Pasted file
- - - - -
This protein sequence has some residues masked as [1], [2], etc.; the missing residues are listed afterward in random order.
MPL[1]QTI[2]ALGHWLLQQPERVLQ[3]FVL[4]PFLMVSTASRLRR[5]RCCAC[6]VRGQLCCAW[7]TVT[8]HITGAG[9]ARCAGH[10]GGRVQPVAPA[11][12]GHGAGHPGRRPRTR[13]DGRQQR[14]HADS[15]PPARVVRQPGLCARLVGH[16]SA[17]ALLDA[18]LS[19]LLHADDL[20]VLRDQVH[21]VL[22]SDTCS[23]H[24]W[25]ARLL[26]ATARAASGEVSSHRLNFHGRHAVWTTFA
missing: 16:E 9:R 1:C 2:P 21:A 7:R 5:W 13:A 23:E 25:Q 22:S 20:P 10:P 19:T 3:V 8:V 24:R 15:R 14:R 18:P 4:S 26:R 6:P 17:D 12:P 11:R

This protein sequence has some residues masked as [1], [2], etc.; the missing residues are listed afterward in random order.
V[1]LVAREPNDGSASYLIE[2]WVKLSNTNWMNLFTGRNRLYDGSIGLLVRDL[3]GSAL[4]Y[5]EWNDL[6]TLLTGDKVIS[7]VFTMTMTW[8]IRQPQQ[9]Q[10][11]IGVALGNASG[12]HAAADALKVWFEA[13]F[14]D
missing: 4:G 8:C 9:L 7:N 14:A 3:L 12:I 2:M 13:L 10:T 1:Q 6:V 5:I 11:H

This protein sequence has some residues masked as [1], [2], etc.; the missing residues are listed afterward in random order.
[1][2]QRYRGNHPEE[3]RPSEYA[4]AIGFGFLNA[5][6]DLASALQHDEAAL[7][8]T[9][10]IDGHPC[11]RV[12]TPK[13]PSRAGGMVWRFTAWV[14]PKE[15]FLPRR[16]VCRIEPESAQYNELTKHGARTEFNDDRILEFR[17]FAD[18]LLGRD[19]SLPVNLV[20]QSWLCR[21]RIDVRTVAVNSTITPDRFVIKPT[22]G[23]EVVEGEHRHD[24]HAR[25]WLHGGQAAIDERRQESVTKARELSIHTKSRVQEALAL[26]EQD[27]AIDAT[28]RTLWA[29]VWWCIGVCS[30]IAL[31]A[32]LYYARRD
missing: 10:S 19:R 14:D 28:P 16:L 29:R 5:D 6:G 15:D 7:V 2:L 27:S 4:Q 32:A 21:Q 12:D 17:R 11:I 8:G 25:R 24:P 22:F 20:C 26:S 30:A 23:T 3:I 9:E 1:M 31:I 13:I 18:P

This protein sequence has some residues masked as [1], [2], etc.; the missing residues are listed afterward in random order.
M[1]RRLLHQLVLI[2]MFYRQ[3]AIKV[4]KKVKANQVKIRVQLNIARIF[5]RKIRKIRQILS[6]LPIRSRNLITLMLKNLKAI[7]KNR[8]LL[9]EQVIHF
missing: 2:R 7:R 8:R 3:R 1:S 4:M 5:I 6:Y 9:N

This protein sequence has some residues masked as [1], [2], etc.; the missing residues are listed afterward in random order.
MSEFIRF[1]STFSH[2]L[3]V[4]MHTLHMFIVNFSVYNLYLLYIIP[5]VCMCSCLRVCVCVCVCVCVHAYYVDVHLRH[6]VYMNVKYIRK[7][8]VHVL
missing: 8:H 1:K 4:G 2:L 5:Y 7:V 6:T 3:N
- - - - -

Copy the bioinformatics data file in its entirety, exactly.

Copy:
This protein sequence has some residues masked as [1], [2], etc.; the missing residues are listed afterward in random order.
MPL[1]QTI[2]ALGHWLLQQPERVLQ[3]FVL[4]PFLMVSTASRLRR[5]RCCAC[6]VRGQLCCAW[7]TVT[8]HITGAG[9]ARCAGH[10]GGRVQPVAPA[11][12]GHGAGHPGRRPRTR[13]DGRQQR[14]HADS[15]PPARVVRQPGLCARLVGH[16]SA[17]ALLDA[18]LS[19]LLHADDL[20]VLRDQVH[21]VL[22]SDTCS[23]H[24]W[25]ARLL[26]ATARAASGEVSSHRLNFHGRHAVWTTFA
missing: 16:E 9:R 1:C 2:P 21:A 7:R 5:W 13:A 23:E 25:Q 22:S 20:P 10:P 19:T 3:V 8:V 24:R 15:R 14:R 18:P 4:S 26:R 6:P 17:D 12:P 11:R

This protein sequence has some residues masked as [1], [2], etc.; the missing residues are listed afterward in random order.
V[1]LVAREPNDGSASYLIE[2]WVKLSNTNWMNLFTGRNRLYDGSIGLLVRDL[3]GSAL[4]Y[5]EWNDL[6]TLLTGDKVIS[7]VFTMTMTW[8]IRQPQQ[9]Q[10][11]IGVALGNASG[12]HAAADALKVWFEA[13]F[14]D
missing: 4:G 8:C 9:L 7:N 14:A 3:L 12:I 2:M 13:L 10:T 1:Q 6:V 5:I 11:H

This protein sequence has some residues masked as [1], [2], etc.; the missing residues are listed afterward in random order.
[1][2]QRYRGNHPEE[3]RPSEYA[4]AIGFGFLNA[5][6]DLASALQHDEAAL[7][8]T[9][10]IDGHPC[11]RV[12]TPK[13]PSRAGGMVWRFTAWV[14]PKE[15]FLPRR[16]VCRIEPESAQYNELTKHGARTEFNDDRILEFR[17]FAD[18]LLGRD[19]SLPVNLV[20]QSWLCR[21]RIDVRTVAVNSTITPDRFVIKPT[22]G[23]EVVEGEHRHD[24]HAR[25]WLHGGQAAIDERRQESVTKARELSIHTKSRVQEALAL[26]EQD[27]AIDAT[28]RTLWA[29]VWWCIGVCS[30]IAL[31]A[32]LYYARRD
missing: 10:S 19:R 14:D 28:P 16:L 29:R 5:D 6:G 15:D 7:V 2:L 27:S 4:Q 32:A 21:Q 12:D 17:R 11:I 8:G 25:R 24:P 22:F 20:C 26:S 30:A 23:T 3:I 9:E 1:M 31:I 13:I 18:P

This protein sequence has some residues masked as [1], [2], etc.; the missing residues are listed afterward in random order.
M[1]RRLLHQLVLI[2]MFYRQ[3]AIKV[4]KKVKANQVKIRVQLNIARIF[5]RKIRKIRQILS[6]LPIRSRNLITLMLKNLKAI[7]KNR[8]LL[9]EQVIHF
missing: 2:R 7:R 8:R 3:R 1:S 4:M 5:I 6:Y 9:N

This protein sequence has some residues masked as [1], [2], etc.; the missing residues are listed afterward in random order.
MSEFIRF[1]STFSH[2]L[3]V[4]MHTLHMFIVNFSVYNLYLLYIIP[5]VCMCSCLRVCVCVCVCVCVHAYYVDVHLRH[6]VYMNVKYIRK[7][8]VHVL
missing: 8:H 1:K 4:G 2:L 5:Y 7:V 6:T 3:N